Observations

Year: 2013

Daily cosmobite: meteor shower

December 13, 2013

Early on Saturday and Sunday mornings we can view the Geminid Meteor Shower, one of the year’s best. The meteors or streaks of light can appear all over the sky, but those associated with the shower can all be traced back to a point in the north near the constellation of Gemini, the Twins.

Daily cosmobite: the life of stars

December 12, 2013

Some stars live longer than other ones. It all depends on their mass. Hot massive stars use up their fuel very quickly and die spectacularly after only a few million years. In contrast a cooler, less massive star like our own Sun is expected to keep shining for 10 thousand million years.

Daily cosmobite: happy birthday Annie!

December 11, 2013

Pioneering female astronomer Annie Jump Cannon was born on this day in 1863 at Dover, Delaware in the United States. Working at Harvard College Observatory she classified almost 400,000 stars by their spectra and sorted them into spectral classes in a scheme of her own devising.

Harry lists the super flares of the current solar cycle 24 and hopes for more

December 10, 2013

Flares stronger than class X1 during the current solar cycle plotted as bars. Some have been shifted a little to avoid overlapping. Sketch and copyright Harry Roberts ©, all rights reserved Witnessing a ‘great’ solar flare is one of astronomy’s rare ‘treats’: they are uncommon at any time – and seeing one is a revelation!

Daily cosmobite: the wonderful star II

December 10, 2013

The variable star Mira is high in the northern sky. It is a red giant star with a bloated atmosphere that is 200 times the width of our Sun. When the star is at its faintest its temperature is only (!) 2000 degrees Celsius.

Daily cosmobite: the wonderful star

December 9, 2013

In the early evening the star Mira, "the wonderful", is high in north in the constellation of Cetus the Whale. Mira's brightness varies over a cycle of about 11 months. At its brightest it is easily visible to the unaided eye while at its dimmest it is far too faint be seen even from a dark spot.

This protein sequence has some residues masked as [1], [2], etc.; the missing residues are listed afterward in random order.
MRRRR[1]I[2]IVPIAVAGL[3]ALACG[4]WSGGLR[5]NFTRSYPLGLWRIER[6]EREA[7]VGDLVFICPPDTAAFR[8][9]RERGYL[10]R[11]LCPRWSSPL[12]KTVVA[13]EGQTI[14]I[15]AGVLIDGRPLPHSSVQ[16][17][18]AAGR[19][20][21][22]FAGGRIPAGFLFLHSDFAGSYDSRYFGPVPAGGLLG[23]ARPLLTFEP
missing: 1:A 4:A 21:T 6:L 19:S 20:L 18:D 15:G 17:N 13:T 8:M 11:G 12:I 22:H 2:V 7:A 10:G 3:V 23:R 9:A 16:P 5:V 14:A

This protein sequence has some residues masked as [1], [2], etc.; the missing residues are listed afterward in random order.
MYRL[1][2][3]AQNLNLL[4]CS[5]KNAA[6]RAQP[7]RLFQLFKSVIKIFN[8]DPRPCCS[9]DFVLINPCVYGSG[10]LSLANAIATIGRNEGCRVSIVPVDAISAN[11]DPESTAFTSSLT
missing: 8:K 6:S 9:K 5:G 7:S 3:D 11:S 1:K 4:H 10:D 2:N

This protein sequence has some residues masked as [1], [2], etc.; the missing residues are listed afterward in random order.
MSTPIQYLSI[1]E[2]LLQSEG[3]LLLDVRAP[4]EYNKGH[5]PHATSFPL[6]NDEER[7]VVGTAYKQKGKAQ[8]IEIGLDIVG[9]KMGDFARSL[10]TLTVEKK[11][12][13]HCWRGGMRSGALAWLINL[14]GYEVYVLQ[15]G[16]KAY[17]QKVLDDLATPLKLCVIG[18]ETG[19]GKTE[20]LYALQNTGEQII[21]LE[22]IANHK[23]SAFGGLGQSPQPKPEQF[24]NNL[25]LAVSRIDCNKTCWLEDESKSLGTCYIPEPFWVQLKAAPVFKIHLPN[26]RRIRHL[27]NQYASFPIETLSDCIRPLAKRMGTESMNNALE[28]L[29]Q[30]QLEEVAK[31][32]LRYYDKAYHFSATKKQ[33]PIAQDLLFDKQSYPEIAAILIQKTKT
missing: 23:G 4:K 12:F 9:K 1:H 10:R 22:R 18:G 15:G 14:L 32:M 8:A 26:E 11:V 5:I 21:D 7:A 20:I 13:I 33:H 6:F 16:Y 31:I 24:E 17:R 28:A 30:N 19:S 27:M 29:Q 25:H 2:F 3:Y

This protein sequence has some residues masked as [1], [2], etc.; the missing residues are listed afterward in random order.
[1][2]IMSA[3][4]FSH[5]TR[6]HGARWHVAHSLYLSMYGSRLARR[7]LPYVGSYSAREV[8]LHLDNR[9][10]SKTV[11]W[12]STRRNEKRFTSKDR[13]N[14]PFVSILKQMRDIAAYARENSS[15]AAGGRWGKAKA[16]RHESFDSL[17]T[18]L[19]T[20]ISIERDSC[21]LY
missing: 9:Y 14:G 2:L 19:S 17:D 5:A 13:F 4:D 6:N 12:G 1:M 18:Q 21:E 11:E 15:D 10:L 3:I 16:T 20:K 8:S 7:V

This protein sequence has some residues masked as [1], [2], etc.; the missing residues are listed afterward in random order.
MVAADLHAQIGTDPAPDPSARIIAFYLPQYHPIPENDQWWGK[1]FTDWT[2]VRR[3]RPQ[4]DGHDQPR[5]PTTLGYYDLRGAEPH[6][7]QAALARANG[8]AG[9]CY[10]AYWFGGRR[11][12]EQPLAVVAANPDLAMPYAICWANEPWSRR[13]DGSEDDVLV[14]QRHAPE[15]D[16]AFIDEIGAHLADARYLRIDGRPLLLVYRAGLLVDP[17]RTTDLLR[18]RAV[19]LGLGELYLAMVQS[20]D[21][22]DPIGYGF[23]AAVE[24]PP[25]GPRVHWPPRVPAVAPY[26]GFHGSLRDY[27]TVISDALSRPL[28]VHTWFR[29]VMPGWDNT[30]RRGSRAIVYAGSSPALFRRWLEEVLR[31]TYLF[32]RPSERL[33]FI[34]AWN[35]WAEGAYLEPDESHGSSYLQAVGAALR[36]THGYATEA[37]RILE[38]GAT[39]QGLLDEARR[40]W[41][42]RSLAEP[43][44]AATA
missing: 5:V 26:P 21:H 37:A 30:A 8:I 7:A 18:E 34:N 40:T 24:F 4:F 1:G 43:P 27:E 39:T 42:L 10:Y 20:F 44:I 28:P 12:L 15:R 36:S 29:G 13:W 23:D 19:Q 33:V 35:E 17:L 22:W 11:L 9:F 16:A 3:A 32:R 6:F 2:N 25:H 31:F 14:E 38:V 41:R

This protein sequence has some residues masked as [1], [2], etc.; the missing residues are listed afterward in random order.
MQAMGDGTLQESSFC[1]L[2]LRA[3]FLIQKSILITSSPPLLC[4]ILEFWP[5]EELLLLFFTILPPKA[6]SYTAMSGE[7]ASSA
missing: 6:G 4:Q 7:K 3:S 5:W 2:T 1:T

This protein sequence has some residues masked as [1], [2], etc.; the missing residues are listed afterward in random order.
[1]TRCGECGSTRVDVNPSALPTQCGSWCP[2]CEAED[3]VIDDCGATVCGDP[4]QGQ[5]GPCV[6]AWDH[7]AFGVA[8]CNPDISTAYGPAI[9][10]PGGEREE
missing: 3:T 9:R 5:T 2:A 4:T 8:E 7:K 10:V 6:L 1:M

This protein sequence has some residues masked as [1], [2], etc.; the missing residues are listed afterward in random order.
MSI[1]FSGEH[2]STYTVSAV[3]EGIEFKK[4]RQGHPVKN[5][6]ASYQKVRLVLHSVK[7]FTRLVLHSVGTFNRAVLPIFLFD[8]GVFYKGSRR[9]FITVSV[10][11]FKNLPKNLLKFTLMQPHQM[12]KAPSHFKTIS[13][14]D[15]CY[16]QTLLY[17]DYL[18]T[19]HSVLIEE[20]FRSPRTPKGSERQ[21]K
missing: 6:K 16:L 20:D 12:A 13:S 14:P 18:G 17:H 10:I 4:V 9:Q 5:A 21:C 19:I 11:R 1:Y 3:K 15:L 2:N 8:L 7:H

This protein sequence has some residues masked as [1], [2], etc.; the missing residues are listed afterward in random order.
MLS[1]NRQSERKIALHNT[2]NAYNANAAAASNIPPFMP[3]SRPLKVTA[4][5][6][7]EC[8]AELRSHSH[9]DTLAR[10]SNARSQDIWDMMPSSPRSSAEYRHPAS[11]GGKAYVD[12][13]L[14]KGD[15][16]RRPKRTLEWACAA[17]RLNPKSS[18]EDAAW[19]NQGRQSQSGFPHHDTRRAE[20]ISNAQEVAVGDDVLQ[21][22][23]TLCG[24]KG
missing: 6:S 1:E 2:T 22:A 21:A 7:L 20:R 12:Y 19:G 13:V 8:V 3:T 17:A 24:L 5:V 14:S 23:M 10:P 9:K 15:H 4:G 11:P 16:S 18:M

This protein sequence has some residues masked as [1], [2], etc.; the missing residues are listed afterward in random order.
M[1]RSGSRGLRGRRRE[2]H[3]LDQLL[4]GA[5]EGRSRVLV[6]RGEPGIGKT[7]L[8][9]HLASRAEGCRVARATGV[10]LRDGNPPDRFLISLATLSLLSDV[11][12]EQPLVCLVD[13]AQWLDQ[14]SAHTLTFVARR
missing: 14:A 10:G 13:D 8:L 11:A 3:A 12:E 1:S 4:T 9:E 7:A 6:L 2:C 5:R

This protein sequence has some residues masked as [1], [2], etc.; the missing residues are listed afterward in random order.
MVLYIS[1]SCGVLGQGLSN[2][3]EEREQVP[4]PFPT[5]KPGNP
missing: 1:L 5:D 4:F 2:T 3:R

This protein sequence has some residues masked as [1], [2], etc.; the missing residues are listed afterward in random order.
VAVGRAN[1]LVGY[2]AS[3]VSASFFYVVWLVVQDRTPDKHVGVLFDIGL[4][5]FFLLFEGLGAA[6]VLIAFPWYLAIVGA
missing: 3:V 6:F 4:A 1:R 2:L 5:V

Daily cosmobite: Mt Wilson telescope anniversary

December 7, 2013

On this day in 1908 the first large reflecting telescope since Melbourne’s Great Melbourne Telescope received its 60-inch or 1.5-metre wide mirror at Mt Wilson outside Los Angeles. The next evening was “first light” for the telescope, which astronomers still use to observe the activity of Sun-like stars.

Daily cosmobite: stars in the south

December 6, 2013

In the early evening we see Canopus the brightest star of Carina the Keel high in the southern sky. To its right or west is Achernar the brightest star of Eridanus the River. Further to the right, almost due west, is Fomalhaut the brightest star in Piscis Austrinus the Southern Fish.

Bright star explosion near the Southern Cross_Nova Cen 2013

December 5, 2013

Where to look for Nova Cen 2013 from Sydney at about 11:30 pm on 5 December 2013. Finding chart Nick Lomb Australian amateur astronomer John Seach who lives on Chatsworth Island, which is between Grafton and Lismore in northern NSW, has discovered a star explosion known as a nova near one of the pointers to the Southern Cross.

Daily cosmobite: Venus and the Moon

December 5, 2013

The bright planet Venus is low in the western sky each evening. Through a telescope it now appears as a large crescent that is becoming thinner each evening. Tonight the crescent Moon is below Venus, while on Friday evening it is above and to the right or north of the planet.

Venus is at its best in December 2013

December 4, 2013

Venus photographed through a small telescope during evening twilight on 30 November 2013. Though by eye the planet appeared as a crescent, the compact camera held up to the eyepiece could only indicate that Venus was not a complete disc.

Daily cosmobite: Rogerfederer approaches

December 4, 2013

Is champion tennis player Roger Federer coming early to play at the Australian Open? No, but today the space rock named after him, 230975 Rogerfederer, is at its closest to Earth for the year at a distance of 264 million km.

Harry welcomes the re-emergence of active sunspot group AR11875

December 3, 2013

A comparison of sunspot AR11875 on 26 October 2013 and the new sunspot AR11890 17 days later. Sketch and copyright Harry Roberts ©, all rights reserved The Sun poses many puzzles – some yield to a bit of sleuthing; others remain inscrutable.

Daily cosmobite: stars in the east

December 3, 2013

At this time of the year we can see many bright stars in the evening sky. If we start from the east we find Sirius, the brightest star in the sky. Procyon, the brightest star of the constellation Canis Minor the Little Dog is below and to the left or north.

Daily cosmobite: start of summer

December 2, 2013

Summer started yesterday in Australia. This convention is different to that in many other countries which start their summer three weeks later on the date of the solstice. Starting at the beginning of the month suits the Australian climate as the hottest days tend to come in the middle of the three summer months.